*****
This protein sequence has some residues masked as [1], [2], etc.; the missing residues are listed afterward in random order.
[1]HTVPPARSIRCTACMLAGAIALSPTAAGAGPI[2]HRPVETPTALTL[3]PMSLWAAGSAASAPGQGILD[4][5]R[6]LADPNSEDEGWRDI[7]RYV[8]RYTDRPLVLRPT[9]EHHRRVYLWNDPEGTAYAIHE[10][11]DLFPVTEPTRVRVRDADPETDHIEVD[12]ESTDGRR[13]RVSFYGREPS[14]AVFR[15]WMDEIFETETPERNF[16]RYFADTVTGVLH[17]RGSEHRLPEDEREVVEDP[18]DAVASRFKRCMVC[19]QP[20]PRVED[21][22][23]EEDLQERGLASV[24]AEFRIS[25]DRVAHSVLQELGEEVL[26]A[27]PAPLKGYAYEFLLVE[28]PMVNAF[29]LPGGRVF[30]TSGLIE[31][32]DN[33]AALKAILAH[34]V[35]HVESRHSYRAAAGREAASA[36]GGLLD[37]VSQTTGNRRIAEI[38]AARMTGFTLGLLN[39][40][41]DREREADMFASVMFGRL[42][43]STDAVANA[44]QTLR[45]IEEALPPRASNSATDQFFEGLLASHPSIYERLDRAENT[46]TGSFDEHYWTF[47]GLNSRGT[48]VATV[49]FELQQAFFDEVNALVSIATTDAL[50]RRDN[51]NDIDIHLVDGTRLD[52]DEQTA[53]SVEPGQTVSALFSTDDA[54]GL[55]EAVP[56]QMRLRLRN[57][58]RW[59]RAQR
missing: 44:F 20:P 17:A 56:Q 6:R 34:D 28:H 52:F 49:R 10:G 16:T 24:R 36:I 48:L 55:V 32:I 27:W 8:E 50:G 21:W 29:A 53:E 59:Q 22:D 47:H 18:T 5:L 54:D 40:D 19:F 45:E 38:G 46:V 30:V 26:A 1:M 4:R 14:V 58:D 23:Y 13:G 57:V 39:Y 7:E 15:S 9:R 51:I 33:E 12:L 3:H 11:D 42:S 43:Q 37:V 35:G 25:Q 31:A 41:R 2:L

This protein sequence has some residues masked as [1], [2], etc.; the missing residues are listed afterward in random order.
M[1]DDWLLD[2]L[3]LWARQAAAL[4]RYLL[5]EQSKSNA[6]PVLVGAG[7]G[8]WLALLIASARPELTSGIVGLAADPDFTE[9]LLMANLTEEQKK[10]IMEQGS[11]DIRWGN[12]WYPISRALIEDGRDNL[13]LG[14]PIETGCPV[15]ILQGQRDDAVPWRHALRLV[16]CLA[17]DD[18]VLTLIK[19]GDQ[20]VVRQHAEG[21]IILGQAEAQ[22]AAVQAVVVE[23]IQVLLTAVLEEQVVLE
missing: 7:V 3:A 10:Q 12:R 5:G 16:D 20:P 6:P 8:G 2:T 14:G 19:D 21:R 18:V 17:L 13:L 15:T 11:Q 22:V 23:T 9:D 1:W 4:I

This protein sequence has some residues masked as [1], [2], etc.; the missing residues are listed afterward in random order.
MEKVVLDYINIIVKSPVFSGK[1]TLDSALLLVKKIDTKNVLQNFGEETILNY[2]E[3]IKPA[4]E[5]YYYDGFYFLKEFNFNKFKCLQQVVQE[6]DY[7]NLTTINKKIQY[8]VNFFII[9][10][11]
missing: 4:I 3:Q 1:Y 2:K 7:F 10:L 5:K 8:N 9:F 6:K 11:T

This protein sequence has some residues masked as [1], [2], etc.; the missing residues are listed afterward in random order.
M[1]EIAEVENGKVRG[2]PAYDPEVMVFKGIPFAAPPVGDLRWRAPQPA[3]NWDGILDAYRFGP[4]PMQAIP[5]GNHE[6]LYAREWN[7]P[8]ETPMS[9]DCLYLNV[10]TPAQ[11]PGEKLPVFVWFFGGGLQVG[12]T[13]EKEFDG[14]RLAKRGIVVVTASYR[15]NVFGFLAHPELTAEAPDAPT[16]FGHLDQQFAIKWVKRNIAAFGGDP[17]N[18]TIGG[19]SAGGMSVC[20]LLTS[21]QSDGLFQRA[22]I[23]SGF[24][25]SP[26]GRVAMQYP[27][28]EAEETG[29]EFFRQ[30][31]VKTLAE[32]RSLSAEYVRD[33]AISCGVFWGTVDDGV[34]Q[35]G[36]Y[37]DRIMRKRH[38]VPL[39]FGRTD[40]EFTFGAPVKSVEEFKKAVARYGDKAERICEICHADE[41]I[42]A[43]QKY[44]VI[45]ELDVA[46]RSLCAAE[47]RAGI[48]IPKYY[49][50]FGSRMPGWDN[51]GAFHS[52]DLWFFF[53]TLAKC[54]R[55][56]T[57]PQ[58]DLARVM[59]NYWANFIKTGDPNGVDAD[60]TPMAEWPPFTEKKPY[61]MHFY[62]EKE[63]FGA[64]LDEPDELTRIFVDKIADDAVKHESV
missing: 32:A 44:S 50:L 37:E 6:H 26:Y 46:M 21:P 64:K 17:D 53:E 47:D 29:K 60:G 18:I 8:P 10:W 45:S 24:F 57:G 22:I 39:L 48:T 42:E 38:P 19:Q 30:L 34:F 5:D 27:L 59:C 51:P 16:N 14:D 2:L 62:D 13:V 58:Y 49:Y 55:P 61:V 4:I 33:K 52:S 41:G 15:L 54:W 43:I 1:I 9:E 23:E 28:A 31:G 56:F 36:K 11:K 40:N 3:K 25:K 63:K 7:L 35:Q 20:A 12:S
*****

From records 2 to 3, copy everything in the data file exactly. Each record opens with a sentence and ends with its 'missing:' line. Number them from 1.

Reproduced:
This protein sequence has some residues masked as [1], [2], etc.; the missing residues are listed afterward in random order.
M[1]DDWLLD[2]L[3]LWARQAAAL[4]RYLL[5]EQSKSNA[6]PVLVGAG[7]G[8]WLALLIASARPELTSGIVGLAADPDFTE[9]LLMANLTEEQKK[10]IMEQGS[11]DIRWGN[12]WYPISRALIEDGRDNL[13]LG[14]PIETGCPV[15]ILQGQRDDAVPWRHALRLV[16]CLA[17]DD[18]VLTLIK[19]GDQ[20]VVRQHAEG[21]IILGQAEAQ[22]AAVQAVVVE[23]IQVLLTAVLEEQVVLE
missing: 7:V 3:A 10:Q 12:R 5:G 16:D 20:P 6:P 8:G 2:T 14:G 19:D 21:R 18:V 17:L 13:L 15:T 11:Q 22:V 23:T 9:D 1:W 4:I

This protein sequence has some residues masked as [1], [2], etc.; the missing residues are listed afterward in random order.
MEKVVLDYINIIVKSPVFSGK[1]TLDSALLLVKKIDTKNVLQNFGEETILNY[2]E[3]IKPA[4]E[5]YYYDGFYFLKEFNFNKFKCLQQVVQE[6]DY[7]NLTTINKKIQY[8]VNFFII[9][10][11]
missing: 4:I 3:Q 1:Y 2:K 7:F 10:L 5:K 8:N 9:F 6:K 11:T